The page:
Risks Weight loss surgery

Risks Weight loss surgery

Weight loss surgery

Risks Weight loss surgery

Weight loss surgery carries a risk of complications, some of which can be serious. 
Before having surgery, speak to your surgeon about the possible benefits and risks of the procedure.

Blood clots

You’ll have treatment to reduce your risk of blood clots after surgery, such as special leg stockings or blood-thinning medicine, but you can sometimes still get them. Common places to get blood clots are in the lower leg (deep vein thrombosis) or lungs (pulmonary embolism).

Symptoms can include:

  • your lower leg becoming painful, achy and tender
  • swelling, redness or warmth in your lower leg
  • a sharp, stabbing chest pain that may be worse when breathing in
  • shortness of breath or a cough
  • feeling faint or dizzy

Contact a GP or NHS 111 as soon as possible if you think you might have a blood clot.

Wound infection

Sometimes the wounds from your surgery can become infected while they’re healing.

Signs of a wound infection can include:

  • pain in or around the wound
  • red, hot and swollen skin
  • pus coming from the wound

Contact a GP or NHS 111 if you think your wound may be infected. They may prescribe a course of antibiotics.

Gastric band slipping out of place

If you have gastric band surgery, there’s a small risk that the band could move out of position.

This can cause:

  • heartburn
  • feeling sick
  • vomiting

See a GP if you have these symptoms and they do not go away. If your band has moved, you’ll need further surgery to put it back in place or remove it.

Leak in the gut

In the days or weeks after a gastric bypass or sleeve gastrectomy, there’s a small chance that food could leak out into your tummy. This can cause a serious infection inside your tummy.

Symptoms of a leak can include:

  • a high temperature
  • a fast heartbeat
  • tummy pain
  • chills and shivering
  • fast breathing

Call your GP or NHS 111 as soon as possible if you have these symptoms. You may need surgery to repair the leak and antibiotics to treat any infection.

Blocked gut

Sometimes the stomach or small intestine can become narrower or blocked after weight loss surgery. This can happen as a result of the side effects of the surgery, such as scarring and reduced blood flow to the area. The blockage can cause a number of complications, including food getting stuck and your gut becoming kinked or twisted.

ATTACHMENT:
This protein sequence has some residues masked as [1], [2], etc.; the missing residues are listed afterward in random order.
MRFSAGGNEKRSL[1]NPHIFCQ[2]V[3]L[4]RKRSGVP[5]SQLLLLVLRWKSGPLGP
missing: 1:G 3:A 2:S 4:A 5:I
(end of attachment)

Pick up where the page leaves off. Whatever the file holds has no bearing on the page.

This can then cause the following symptoms:

  • difficulty swallowing
  • you keep being sick (vomiting)
  • tummy pain
  • not needing to poo as often as usual

Contact a GP or NHS 111 as soon as possible if you have these symptoms. You may need to have a procedure to widen or clear the blockage using a thin, flexible tube passed down your throat (endoscope). Cutting food into small chunks, chewing thoroughly and not drinking during meals can help reduce the risk of a blockage.


Weight loss surgery can make it harder for your gut to absorb vitamins and minerals from food, so there’s a risk you could become malnourished.

This might not always be obvious, but possible symptoms can include:

  • feeling tired or lacking energy all the time
  • shortness of breath
  • noticeable heartbeats (palpitations)
  • pale skin
  • pins and needles
  • feeling weak

Having a balanced diet can help reduce the risk of malnutrition, but most people need to take extra nutritional supplements for life after surgery. You’ll have regular blood tests after surgery to measure your vitamin and mineral levels, so any problems can be picked up and treated.


It’s common to develop gallstones in the first year or two after weight loss surgery. These are small, hard stones in the gallbladder that can form if you lose weight quickly. The main symptom of gallstones is episodes of severe tummy pain that come on suddenly and can last a few minutes to a few hours.

They can also sometimes cause:

  • a high temperature
  • a fast heartbeat
  • yellowing of the skin and eyes (jaundice)
  • itchy skin
  • chills or shivering
  • confusion

See a GP if you have symptoms of gallstones. You may need an operation to remove your gallbladder.

Excess skin

As you lose weight after surgery, you may be left with excess folds and rolls of skin, particularly around your breasts, tummy, hips and limbs. Surgery, such as a tummy tuck, can be used to remove the excess skin. But its usually considered cosmetic surgery so it is not always available on the NHS. Ask as GP if surgery to remove excess skin after weight loss surgery is provided on the NHS where you live.

Risk of dying

Weight loss surgery is a major operation and there is a chance of dying during the procedure or as a result of a serious complication afterwards. 
But this is rare.